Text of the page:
Sukiyaki Western Django

Posted: 02/10/2009 in Film Review [Archive], Review

I’ve finally decided to resign myself to the undeniable influence of Japanese agent provocateur Takahashi Miike, the uncompromising sadistic creative force behind Audition, Multiple Personality Detective, and Ichi the Killer on my own creative pursuits.

It would be hard to argue that my viewing of Ichi the Killer didn’t fuel a complete re-evaluation of Japanese pop and fringe culture that fed directly into the creative approach behind Shinigami and Tentacle Hunter, with emphasis on the latter, but Sukiyaki Western Django represents something of a reconciliation between us. I was originally drawn into the movie by the audacious anachronism of a Japanese matinee idol with a labret piercing decked out in a hybrid of Tokyo street fashion and Spaghetti Western costume and further drawn in by the apparent cameo by the eponymous ambassador to Asian cinema Quentin Tarantino, but the revelation that it was a Takahashi Miike film made me apprehensive in a way that necessitated a viewing.

Sukiyaki Western Django is best described as Miike beating Stephen Chow senseless with a tire iron. Comparing it to Chow’s now classic Kung Fu Hustle is as unavoidable as it is inadequate. True it is just as ludicrous of a spoof with many of the same tropes, but where Chow injected the whimsy of classic American cartoons and the pure self indulgent spectacle of Akira Toriyama anime, Miike infuses Django with the narcisisstic anachronistic flare of Baz Luhrman’s Moulin Rouge and an earnest yet sarcastic investment in the western genre to rival David Cronenberg’s A History of Violence and Eastern Promises.

With the exception of Tarantino the cast is entirely Japanese yet in an amusing twist the vast majority of the spoken dialogue is in heavily accented and poorly structured english, sly satire of the long dead Spaghetti Western. American fans of Miike’s work will recognize his fondness for playing with spoken language from the Lynchian Gozu where an American character reads her dialogue off cue cards written in romanji, but the effect is much more akin to the lighthouse shoot out in Battle Royale in which the polite teenage girls snarl at each other in Yakuza tough guy one liners.

Much like Shinichiro Watanabe’s Samurai Champloo, it helps to know Japanese cooking to understand the joke behind the title. Sukiyaki, which Tarantino’s character makes, describes, and throws at a woman is a Japanese noodle dish whose significance in the title is to complete the appropriation of the Italian Spaghetti Western. “Django” then is the true title of the film with “Sukiyaki Western” establishing the genre.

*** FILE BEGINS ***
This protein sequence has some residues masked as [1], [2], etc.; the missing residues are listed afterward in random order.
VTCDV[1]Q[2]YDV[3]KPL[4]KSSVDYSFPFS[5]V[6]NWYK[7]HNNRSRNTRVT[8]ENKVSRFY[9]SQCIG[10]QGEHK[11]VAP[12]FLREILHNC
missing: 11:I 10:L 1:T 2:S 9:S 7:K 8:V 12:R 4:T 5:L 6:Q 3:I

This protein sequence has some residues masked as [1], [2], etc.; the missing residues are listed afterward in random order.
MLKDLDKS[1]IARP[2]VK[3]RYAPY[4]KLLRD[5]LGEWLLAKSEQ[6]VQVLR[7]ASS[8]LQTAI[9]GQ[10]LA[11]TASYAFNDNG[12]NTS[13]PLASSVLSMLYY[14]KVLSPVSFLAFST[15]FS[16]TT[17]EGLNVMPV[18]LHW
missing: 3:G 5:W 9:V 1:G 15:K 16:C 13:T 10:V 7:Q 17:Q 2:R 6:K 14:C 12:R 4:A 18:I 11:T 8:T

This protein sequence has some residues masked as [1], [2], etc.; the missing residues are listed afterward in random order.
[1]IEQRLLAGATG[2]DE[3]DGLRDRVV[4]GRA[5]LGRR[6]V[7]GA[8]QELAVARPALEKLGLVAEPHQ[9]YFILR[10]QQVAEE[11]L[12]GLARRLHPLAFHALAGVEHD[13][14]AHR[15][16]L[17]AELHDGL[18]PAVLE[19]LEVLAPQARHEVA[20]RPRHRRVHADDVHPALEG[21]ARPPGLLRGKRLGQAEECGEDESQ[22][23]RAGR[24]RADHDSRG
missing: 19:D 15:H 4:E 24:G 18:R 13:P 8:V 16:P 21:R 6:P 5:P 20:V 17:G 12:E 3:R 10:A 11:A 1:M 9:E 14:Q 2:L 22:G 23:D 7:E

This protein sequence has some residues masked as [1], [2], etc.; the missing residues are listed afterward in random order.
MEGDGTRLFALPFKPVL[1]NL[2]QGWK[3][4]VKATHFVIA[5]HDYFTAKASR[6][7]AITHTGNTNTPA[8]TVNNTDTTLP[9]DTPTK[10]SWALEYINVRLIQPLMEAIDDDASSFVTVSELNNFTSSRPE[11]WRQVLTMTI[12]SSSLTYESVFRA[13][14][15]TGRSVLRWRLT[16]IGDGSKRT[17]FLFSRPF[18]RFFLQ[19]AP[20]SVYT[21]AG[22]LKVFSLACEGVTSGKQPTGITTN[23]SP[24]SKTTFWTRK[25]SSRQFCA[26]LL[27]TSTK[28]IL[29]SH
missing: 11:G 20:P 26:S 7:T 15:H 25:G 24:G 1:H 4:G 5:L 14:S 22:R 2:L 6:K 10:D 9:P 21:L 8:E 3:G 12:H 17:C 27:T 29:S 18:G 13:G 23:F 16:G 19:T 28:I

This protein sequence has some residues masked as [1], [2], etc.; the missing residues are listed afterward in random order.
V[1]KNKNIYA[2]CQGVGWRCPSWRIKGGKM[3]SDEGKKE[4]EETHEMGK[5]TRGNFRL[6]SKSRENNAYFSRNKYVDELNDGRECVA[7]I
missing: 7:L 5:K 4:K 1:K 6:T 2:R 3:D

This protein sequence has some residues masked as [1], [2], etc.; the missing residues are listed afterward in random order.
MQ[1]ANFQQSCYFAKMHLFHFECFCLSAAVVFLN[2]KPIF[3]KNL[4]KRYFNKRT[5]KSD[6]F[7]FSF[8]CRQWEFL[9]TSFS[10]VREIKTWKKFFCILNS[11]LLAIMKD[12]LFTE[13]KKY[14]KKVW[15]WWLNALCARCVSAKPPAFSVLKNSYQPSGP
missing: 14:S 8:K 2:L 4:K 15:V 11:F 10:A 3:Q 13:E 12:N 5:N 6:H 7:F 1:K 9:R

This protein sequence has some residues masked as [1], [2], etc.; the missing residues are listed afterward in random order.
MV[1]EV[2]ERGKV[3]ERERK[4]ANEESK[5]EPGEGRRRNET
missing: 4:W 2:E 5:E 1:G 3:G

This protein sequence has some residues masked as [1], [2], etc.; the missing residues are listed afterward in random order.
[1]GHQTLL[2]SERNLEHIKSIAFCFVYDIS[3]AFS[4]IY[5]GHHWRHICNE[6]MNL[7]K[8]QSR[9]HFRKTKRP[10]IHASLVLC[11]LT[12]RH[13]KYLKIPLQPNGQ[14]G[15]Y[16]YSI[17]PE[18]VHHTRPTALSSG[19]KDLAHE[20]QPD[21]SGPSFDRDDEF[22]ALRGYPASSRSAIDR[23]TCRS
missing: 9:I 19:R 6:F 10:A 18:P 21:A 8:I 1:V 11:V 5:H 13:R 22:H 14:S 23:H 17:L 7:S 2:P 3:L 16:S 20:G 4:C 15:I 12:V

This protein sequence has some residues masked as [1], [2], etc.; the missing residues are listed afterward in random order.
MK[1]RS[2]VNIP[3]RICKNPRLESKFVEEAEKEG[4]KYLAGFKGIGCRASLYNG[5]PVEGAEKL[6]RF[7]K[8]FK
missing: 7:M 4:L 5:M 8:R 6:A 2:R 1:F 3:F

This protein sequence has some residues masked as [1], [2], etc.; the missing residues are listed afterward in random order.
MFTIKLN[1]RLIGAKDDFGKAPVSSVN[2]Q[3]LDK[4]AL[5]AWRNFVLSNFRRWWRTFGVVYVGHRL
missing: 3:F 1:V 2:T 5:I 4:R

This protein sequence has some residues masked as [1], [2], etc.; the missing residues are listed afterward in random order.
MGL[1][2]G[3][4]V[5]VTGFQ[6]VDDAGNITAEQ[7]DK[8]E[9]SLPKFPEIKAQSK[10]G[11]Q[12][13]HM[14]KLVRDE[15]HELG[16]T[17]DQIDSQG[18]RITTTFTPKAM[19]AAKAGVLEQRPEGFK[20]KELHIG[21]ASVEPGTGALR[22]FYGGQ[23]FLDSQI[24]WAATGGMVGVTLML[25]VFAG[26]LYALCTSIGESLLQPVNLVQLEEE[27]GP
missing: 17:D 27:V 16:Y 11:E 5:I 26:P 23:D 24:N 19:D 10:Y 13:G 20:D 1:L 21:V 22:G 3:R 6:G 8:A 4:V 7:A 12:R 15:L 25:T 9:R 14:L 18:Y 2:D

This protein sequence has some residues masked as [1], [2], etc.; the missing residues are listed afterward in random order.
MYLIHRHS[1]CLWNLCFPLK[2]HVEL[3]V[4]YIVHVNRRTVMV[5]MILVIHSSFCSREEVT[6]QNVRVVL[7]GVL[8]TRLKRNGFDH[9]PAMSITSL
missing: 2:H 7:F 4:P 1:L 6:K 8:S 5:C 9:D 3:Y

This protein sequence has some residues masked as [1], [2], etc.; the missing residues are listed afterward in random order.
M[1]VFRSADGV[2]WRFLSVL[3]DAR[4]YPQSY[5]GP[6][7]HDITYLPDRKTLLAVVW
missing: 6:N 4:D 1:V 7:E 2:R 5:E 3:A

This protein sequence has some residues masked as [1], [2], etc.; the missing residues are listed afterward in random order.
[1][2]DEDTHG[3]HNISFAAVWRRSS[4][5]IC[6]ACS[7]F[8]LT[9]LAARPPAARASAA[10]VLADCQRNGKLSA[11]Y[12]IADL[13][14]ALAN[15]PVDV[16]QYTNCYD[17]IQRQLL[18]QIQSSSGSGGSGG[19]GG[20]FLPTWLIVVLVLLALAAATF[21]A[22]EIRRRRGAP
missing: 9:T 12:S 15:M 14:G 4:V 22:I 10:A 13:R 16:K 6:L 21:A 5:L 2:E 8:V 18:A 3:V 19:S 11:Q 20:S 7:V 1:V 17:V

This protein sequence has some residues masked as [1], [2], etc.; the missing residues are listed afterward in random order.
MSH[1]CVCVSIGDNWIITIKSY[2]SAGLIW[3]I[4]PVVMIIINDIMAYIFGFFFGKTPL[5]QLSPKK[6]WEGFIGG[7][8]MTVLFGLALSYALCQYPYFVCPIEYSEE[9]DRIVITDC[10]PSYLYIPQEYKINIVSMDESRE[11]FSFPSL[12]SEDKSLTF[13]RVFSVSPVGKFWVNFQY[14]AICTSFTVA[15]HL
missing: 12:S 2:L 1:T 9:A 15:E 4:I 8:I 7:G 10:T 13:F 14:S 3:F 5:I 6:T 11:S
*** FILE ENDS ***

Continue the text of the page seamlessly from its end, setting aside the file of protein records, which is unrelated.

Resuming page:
Fusions of Japanese and American cinema have been done in varying forms since Kinji Fukasaku directed the Japanese portions of Tora, Tora, Tora! to varying degrees of success with a surge in popularity within the last decade most notably in Kill Bill Volume One, Samurai Champloo, Afro Samurai, Speed Racer, and Road to Perdition most of which were American led productions cashing in on lucrative Japanese tropes and cliches. The problem with most of those productions and even lesser ones like the spate of reamkes of Japanese horror films including Miike’s own One Missed Call is that few have managed to step out of the shadow of the material they borrow from to become a truly unique film. Even Kill Bill, for all of it’s unmistakable Tarantino flair still feels more like a patchwork quilt of homages than a singular film.

Miike, however, has no time for such indulgences and eschews any obvious homages or references to pre-existing work to create a singular ideosyncratic vision much like Pineapple Express and in direct contrast to Hot Fuzz. The influences of period and genre are unmistakable, but not of individual films from the period and genre, which creates a much more coherent and independently enjoyable experience. As much fun as the Pegg-Wright winking is, at the end of the day I’d rather enjoy James Franco attempting to kick the windshield out of a car while behind the wheel for what it is than being told which film he saw it in or being made to feel like I’m sitting a movie geek SAT exam, wracking my brains to see if my kung fu is strong enough to recongize who kicked the windshield out of a cop car while driving it in what movie.

To me Sukiyaki Western Django represents Miike stepping out of the shadows of fringe cinema and take his seat at the table as one of the world’s premier action-comedy directors along with other idiosyncratic entertainers such as Edgar Wright and Simon Pegg (Hot Fuzz, Sean of the Dead), Seth Rogen and Evan Goldberg (Pineapple Express), Ben Stiller (Tropic Thunder), and Guy Ritchie (Snatch, Rocknrolla) at a time when the genre is not only thriving but dominating it’s more serious cousin. Sukiyaki Western Django is for anyone who managed to see past the gore and tits of Afro Samurai to be deeply disappointed that it didn’t do anything interesting. It’s for the people that thought that singing Nirvana in Moulin Rouge was cool, Sweeney Todd needed more samurai swords and less singing, and that Wild, Wild, West just plain sucked.

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